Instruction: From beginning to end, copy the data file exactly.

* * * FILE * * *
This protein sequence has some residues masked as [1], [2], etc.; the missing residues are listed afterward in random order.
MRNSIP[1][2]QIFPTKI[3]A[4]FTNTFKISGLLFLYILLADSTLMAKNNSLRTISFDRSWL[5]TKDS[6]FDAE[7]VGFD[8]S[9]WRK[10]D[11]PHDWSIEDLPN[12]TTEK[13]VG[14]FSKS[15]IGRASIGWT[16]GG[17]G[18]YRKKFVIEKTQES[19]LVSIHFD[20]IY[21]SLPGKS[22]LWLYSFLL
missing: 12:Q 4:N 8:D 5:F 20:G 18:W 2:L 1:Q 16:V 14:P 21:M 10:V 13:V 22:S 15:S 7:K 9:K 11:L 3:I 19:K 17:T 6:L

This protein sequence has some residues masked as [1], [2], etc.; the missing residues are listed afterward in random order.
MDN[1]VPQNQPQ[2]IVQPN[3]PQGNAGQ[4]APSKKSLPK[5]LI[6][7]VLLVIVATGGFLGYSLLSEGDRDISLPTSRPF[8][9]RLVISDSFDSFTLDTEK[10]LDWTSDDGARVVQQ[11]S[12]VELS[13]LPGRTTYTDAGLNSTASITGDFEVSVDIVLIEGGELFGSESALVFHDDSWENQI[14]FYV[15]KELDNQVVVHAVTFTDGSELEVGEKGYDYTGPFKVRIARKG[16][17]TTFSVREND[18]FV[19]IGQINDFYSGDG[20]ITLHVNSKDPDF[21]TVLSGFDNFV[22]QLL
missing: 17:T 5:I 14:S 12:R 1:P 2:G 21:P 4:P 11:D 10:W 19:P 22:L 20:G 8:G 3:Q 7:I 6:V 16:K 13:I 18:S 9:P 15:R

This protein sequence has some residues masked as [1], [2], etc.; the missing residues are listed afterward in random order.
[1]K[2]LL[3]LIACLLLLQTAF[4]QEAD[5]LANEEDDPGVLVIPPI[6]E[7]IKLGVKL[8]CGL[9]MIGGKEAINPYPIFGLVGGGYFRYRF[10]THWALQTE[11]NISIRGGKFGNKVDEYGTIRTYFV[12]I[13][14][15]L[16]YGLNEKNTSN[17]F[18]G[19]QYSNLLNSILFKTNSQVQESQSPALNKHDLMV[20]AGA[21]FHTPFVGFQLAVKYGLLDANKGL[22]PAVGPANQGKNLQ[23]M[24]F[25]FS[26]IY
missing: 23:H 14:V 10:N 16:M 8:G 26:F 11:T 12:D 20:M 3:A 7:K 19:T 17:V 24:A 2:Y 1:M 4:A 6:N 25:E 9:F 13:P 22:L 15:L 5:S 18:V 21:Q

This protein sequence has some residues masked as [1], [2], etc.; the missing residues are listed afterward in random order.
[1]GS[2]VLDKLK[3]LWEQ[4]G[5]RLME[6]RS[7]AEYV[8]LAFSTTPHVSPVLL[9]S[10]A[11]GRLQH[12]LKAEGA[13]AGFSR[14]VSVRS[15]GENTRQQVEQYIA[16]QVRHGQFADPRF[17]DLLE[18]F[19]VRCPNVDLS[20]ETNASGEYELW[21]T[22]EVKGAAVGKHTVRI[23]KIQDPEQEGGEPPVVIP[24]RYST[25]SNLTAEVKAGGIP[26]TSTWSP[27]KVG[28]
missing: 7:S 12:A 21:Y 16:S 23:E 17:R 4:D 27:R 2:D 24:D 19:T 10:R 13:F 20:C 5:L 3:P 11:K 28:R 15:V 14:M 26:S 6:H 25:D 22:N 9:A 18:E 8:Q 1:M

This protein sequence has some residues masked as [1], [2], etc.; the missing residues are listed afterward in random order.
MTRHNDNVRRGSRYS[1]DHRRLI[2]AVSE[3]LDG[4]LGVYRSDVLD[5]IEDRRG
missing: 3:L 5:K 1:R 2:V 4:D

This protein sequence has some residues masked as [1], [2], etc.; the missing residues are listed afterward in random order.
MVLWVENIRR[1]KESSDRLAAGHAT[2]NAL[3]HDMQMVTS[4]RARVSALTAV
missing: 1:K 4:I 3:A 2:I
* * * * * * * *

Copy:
This protein sequence has some residues masked as [1], [2], etc.; the missing residues are listed afterward in random order.
MRNSIP[1][2]QIFPTKI[3]A[4]FTNTFKISGLLFLYILLADSTLMAKNNSLRTISFDRSWL[5]TKDS[6]FDAE[7]VGFD[8]S[9]WRK[10]D[11]PHDWSIEDLPN[12]TTEK[13]VG[14]FSKS[15]IGRASIGWT[16]GG[17]G[18]YRKKFVIEKTQES[19]LVSIHFD[20]IY[21]SLPGKS[22]LWLYSFLL
missing: 12:Q 4:N 8:D 5:F 20:G 18:W 2:L 1:Q 16:V 14:P 21:M 10:V 13:V 22:S 15:S 7:K 9:K 11:L 3:I 19:K 17:T 6:L

This protein sequence has some residues masked as [1], [2], etc.; the missing residues are listed afterward in random order.
MDN[1]VPQNQPQ[2]IVQPN[3]PQGNAGQ[4]APSKKSLPK[5]LI[6][7]VLLVIVATGGFLGYSLLSEGDRDISLPTSRPF[8][9]RLVISDSFDSFTLDTEK[10]LDWTSDDGARVVQQ[11]S[12]VELS[13]LPGRTTYTDAGLNSTASITGDFEVSVDIVLIEGGELFGSESALVFHDDSWENQI[14]FYV[15]KELDNQVVVHAVTFTDGSELEVGEKGYDYTGPFKVRIARKG[16][17]TTFSVREND[18]FV[19]IGQINDFYSGDG[20]ITLHVNSKDPDF[21]TVLSGFDNFV[22]QLL
missing: 17:T 5:I 14:S 12:R 1:P 2:G 21:P 4:P 11:D 10:W 19:P 22:L 20:G 8:G 3:Q 7:I 6:V 16:K 13:I 18:S 9:P 15:R

This protein sequence has some residues masked as [1], [2], etc.; the missing residues are listed afterward in random order.
[1]K[2]LL[3]LIACLLLLQTAF[4]QEAD[5]LANEEDDPGVLVIPPI[6]E[7]IKLGVKL[8]CGL[9]MIGGKEAINPYPIFGLVGGGYFRYRF[10]THWALQTE[11]NISIRGGKFGNKVDEYGTIRTYFV[12]I[13][14][15]L[16]YGLNEKNTSN[17]F[18]G[19]QYSNLLNSILFKTNSQVQESQSPALNKHDLMV[20]AGA[21]FHTPFVGFQLAVKYGLLDANKGL[22]PAVGPANQGKNLQ[23]M[24]F[25]FS[26]IY
missing: 23:H 14:V 10:N 16:M 8:G 26:F 11:T 12:D 20:M 3:A 7:K 19:T 17:V 24:A 2:Y 1:M 4:A 6:N 25:E 9:F 13:P 22:L 15:L 5:S 18:V 21:Q

This protein sequence has some residues masked as [1], [2], etc.; the missing residues are listed afterward in random order.
[1]GS[2]VLDKLK[3]LWEQ[4]G[5]RLME[6]RS[7]AEYV[8]LAFSTTPHVSPVLL[9]S[10]A[11]GRLQH[12]LKAEGA[13]AGFSR[14]VSVRS[15]GENTRQQVEQYIA[16]QVRHGQFADPRF[17]DLLE[18]F[19]VRCPNVDLS[20]ETNASGEYELW[21]T[22]EVKGAAVGKHTVRI[23]KIQDPEQEGGEPPVVIP[24]RYST[25]SNLTAEVKAGGIP[26]TSTWSP[27]KVG[28]
missing: 7:S 12:A 21:Y 16:S 23:E 17:R 4:D 27:R 2:D 24:D 19:T 10:R 13:F 20:C 5:L 3:P 11:K 28:R 15:V 14:M 26:S 6:H 25:D 22:N 9:A 18:E 8:Q 1:M

This protein sequence has some residues masked as [1], [2], etc.; the missing residues are listed afterward in random order.
MTRHNDNVRRGSRYS[1]DHRRLI[2]AVSE[3]LDG[4]LGVYRSDVLD[5]IEDRRG
missing: 3:L 5:K 1:R 2:V 4:D

This protein sequence has some residues masked as [1], [2], etc.; the missing residues are listed afterward in random order.
MVLWVENIRR[1]KESSDRLAAGHAT[2]NAL[3]HDMQMVTS[4]RARVSALTAV
missing: 1:K 4:I 3:A 2:I